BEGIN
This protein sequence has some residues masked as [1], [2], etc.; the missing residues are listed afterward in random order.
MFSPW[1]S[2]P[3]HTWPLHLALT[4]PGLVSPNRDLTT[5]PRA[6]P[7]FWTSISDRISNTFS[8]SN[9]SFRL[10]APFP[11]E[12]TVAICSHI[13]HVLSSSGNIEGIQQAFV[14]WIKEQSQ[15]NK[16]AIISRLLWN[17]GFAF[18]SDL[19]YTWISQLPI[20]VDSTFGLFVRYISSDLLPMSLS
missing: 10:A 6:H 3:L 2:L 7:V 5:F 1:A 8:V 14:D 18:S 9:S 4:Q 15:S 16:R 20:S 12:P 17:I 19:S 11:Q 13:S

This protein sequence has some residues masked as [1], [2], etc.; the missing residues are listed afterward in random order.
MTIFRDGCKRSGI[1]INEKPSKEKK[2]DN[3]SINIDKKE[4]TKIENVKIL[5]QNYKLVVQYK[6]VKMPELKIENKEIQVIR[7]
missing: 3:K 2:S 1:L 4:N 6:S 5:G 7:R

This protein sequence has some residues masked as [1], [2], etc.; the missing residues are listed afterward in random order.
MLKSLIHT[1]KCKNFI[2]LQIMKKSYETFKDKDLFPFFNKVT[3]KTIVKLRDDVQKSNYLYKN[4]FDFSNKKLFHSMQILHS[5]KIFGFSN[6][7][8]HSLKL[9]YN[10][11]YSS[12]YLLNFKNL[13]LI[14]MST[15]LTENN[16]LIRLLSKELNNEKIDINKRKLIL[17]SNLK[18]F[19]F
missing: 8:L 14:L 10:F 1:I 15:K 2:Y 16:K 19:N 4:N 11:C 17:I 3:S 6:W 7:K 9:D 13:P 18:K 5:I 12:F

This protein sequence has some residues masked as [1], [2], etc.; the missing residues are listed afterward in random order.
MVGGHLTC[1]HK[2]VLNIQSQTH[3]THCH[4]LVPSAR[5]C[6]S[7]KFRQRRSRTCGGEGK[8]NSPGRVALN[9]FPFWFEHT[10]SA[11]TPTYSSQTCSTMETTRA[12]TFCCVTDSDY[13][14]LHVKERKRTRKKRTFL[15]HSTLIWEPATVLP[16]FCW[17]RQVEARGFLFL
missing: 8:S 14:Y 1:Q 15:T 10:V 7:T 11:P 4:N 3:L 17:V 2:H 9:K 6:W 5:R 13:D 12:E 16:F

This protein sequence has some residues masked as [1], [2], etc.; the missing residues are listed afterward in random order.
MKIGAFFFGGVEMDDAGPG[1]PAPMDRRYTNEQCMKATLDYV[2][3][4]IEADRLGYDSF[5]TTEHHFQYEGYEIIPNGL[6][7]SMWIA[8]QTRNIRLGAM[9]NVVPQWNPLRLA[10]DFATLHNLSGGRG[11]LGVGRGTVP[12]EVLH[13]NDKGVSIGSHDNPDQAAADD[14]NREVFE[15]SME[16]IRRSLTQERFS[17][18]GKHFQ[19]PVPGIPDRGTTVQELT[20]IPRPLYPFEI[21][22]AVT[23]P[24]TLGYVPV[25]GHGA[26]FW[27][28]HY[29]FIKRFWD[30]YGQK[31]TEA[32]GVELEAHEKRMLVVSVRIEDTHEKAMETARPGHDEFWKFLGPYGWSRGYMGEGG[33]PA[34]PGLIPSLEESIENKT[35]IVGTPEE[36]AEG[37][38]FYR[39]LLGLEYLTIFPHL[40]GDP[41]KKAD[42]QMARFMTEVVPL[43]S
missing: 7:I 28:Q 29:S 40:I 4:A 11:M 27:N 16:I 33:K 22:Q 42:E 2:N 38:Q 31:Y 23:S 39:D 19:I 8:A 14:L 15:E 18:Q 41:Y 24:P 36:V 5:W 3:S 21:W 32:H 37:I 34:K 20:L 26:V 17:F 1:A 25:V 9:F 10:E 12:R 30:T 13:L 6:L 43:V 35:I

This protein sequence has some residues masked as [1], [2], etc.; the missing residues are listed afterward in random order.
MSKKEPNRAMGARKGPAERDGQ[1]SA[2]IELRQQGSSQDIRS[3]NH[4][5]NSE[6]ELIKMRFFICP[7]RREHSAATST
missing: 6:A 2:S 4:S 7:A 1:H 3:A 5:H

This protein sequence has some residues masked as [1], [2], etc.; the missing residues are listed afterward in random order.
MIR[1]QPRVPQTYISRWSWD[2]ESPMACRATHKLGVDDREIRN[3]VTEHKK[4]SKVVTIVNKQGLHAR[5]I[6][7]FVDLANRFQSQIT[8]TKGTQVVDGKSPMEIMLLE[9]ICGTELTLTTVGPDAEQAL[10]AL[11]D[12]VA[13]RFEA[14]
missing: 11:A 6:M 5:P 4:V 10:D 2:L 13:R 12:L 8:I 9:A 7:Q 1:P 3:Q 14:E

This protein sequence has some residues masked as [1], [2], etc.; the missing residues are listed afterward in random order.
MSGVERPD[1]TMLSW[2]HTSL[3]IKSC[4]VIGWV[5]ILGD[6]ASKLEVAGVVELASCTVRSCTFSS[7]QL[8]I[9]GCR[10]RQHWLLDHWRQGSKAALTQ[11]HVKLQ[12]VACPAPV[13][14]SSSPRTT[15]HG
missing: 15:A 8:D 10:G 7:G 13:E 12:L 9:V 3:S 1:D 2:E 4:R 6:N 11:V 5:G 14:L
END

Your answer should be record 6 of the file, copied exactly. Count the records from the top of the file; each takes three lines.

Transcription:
This protein sequence has some residues masked as [1], [2], etc.; the missing residues are listed afterward in random order.
MSKKEPNRAMGARKGPAERDGQ[1]SA[2]IELRQQGSSQDIRS[3]NH[4][5]NSE[6]ELIKMRFFICP[7]RREHSAATST
missing: 6:A 2:S 4:S 7:A 1:H 3:A 5:H